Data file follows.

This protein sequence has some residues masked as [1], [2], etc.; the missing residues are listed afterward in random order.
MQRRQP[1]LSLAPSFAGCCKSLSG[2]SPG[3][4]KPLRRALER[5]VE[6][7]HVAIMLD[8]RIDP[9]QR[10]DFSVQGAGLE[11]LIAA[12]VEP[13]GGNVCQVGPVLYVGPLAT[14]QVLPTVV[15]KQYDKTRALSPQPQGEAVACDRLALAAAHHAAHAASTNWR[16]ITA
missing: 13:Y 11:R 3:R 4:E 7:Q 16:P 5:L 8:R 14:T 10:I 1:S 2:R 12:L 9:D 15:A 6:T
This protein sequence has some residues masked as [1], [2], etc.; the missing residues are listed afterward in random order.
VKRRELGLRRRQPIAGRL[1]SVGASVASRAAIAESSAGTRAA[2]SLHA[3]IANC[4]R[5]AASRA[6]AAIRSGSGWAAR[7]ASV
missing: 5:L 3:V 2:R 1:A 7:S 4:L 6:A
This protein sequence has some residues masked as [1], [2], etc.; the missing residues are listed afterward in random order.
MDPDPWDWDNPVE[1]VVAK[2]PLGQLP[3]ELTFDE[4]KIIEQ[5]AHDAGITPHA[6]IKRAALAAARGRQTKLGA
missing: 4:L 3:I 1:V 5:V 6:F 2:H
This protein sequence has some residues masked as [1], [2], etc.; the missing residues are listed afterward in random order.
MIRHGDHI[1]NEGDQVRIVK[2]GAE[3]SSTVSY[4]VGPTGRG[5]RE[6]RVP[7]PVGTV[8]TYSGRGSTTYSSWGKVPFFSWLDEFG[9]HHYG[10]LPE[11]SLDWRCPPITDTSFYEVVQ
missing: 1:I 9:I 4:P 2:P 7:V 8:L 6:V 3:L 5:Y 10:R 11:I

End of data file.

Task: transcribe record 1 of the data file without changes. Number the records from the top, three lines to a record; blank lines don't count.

This protein sequence has some residues masked as [1], [2], etc.; the missing residues are listed afterward in random order.
MQRRQP[1]LSLAPSFAGCCKSLSG[2]SPG[3][4]KPLRRALER[5]VE[6][7]HVAIMLD[8]RIDP[9]QR[10]DFSVQGAGLE[11]LIAA[12]VEP[13]GGNVCQVGPVLYVGPLAT[14]QVLPTVV[15]KQYDKTRALSPQPQGEAVACDRLALAAAHHAAHAASTNWR[16]ITA
missing: 13:Y 11:R 3:R 4:E 7:Q 16:P 5:L 8:R 14:T 10:I 1:S 2:R 12:L 9:D 15:A 6:T